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04. Anti-Discrimination Laws
Employment Law Overview Philippines

04. Anti-Discrimination Laws


In the process of hiring, the employer’s qualification standards, employment tests or other selection criteria must not be discriminatory in the sense that they are job-related for the position in question and are consistent with business necessity.

Meanwhile, in case of dismissal, employers cannot terminate employees on the sole ground of their sex or disability, as such amounts to discrimination and violation of employees’ security of tenure. Employees may only be terminated on just and authorized causes as set forth in the Labor Code.

A number of laws currently in force directly address discriminatory practices in the workplace, such as:

  • Solo Parents’ Welfare Act (Republic Act No. 8972): No employer shall discriminate against any solo parent employee with respect to terms and conditions of employment on account of his/her status.
  • Labor Code and the Magna Carta for Women (Republic Act No. 9710): It is unlawful for any employer to discriminate against any woman employee with respect to terms and conditions of employment solely on account of her sex.
  • Magna Carta for Persons with Disability (Republic Act No. 7277, as amended): No entity, whether public or private, shall discriminate against a qualified person with disability by reason of disability.
  • Mental Health Act (Republic Act No. 11036): Penalizes any form of discrimination against persons with mental health condition.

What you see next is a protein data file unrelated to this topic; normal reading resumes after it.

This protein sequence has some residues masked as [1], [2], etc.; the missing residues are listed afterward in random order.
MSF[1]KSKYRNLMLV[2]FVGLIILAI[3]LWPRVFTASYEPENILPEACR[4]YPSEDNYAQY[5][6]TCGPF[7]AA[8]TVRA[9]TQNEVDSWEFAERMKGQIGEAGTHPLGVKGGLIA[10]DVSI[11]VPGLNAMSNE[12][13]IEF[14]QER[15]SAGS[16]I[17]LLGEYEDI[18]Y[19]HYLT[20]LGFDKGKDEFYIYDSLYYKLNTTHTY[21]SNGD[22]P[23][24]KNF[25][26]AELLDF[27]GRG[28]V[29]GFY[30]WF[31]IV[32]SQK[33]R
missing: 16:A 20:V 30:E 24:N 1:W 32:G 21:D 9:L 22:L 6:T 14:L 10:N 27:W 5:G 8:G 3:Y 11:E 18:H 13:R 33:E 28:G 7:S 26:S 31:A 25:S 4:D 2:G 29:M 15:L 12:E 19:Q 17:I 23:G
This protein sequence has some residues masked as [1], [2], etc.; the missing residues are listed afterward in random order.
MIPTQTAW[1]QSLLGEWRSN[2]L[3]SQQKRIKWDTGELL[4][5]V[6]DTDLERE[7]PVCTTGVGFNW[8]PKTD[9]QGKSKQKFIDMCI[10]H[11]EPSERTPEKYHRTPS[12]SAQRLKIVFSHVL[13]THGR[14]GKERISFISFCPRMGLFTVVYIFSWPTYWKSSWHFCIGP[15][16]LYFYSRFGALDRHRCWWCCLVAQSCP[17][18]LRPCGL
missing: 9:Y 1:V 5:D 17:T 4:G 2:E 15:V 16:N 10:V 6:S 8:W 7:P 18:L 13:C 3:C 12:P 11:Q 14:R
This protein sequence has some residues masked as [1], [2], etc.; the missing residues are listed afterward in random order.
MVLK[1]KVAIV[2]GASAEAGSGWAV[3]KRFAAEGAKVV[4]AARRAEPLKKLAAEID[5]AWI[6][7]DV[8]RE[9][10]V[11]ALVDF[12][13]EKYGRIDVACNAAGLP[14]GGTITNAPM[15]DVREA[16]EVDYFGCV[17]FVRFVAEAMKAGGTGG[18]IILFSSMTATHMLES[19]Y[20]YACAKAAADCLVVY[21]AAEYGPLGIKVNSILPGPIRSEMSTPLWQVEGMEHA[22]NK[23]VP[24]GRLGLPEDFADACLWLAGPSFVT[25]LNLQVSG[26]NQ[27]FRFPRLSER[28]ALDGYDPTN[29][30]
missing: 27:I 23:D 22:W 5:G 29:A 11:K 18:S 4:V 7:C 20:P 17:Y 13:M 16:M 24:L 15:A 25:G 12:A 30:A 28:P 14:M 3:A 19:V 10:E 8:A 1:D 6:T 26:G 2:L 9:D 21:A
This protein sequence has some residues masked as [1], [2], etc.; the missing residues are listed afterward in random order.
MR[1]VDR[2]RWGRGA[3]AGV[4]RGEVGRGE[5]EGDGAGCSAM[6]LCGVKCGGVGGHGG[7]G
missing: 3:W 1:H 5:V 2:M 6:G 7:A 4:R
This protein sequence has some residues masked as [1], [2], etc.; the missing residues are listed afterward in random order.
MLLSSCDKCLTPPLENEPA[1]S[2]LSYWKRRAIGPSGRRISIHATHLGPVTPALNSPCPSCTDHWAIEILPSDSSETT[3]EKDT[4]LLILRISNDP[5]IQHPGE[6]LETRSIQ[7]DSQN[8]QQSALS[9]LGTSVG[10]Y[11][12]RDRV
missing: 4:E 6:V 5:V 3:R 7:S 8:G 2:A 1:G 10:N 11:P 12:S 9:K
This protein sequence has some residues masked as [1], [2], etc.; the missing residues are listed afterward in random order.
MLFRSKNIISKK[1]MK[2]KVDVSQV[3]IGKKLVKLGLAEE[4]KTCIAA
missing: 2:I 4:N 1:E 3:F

• Labor Code regarding labor unions: Prohibits discrimination as to terms and conditions of work in order to encourage/discourage unionism. Employers cannot also discriminate against an employee for having given or being about to give testimony.
  • Anti-Age Discrimination in Employment Act (Republic Act No. 10911): Prohibits discrimination on account of age such as declining employment application because of age.

Protections Against Harassment

The Anti-Sexual Harassment Act of 1995 makes employers duty-bound to prevent or deter the commission of acts of sexual harassment and to provide the procedures for the resolution, settlement or prosecution of acts of sexual harassment in the workplace. Under such law, the employer or head of office shall be solidarily liable for damages arising from the acts of sexual harassment committed in the employment if the employer or head of office is informed of such acts by the offended party and no immediate action is taken thereon.

Meanwhile, Safe Spaces Act (Republic Act No. 11313) prohibits gender-based sexual harassment in the workplace and imposes upon employers the duty to prevent, deter, or punish such acts.

Employer’s Obligation to Provide Reasonable Accommodations

Under the Magna Carta for Disabled Persons, reasonable accommodations include:

  • Improvement of existing facilities used by employees in order to render these readily accessible to and usable by disabled persons; and
  • Modification of work schedules, reassignment to a vacant position, acquisition or modification of equipment or devices, appropriate adjustments or modifications of examinations, training materials or company policies, rules and regulations, the provision of auxiliary aids and services, and other similar accommodations for disabled persons.

Under the said law, it is not discriminatory for employers to terminate the employment of a person with disability on the ground of disability if the employer can prove that the satisfactory performance of the work involved is impaired to the prejudice of the business. However, the employer must have sought to provide reasonable accommodations first for persons with disability.


The penalties imposed under the Labor Code for the violations of its provisions such as commission of discriminatory practices constitute imprisonment, fine, or both, with the fine ranging from USD 20 to 200.

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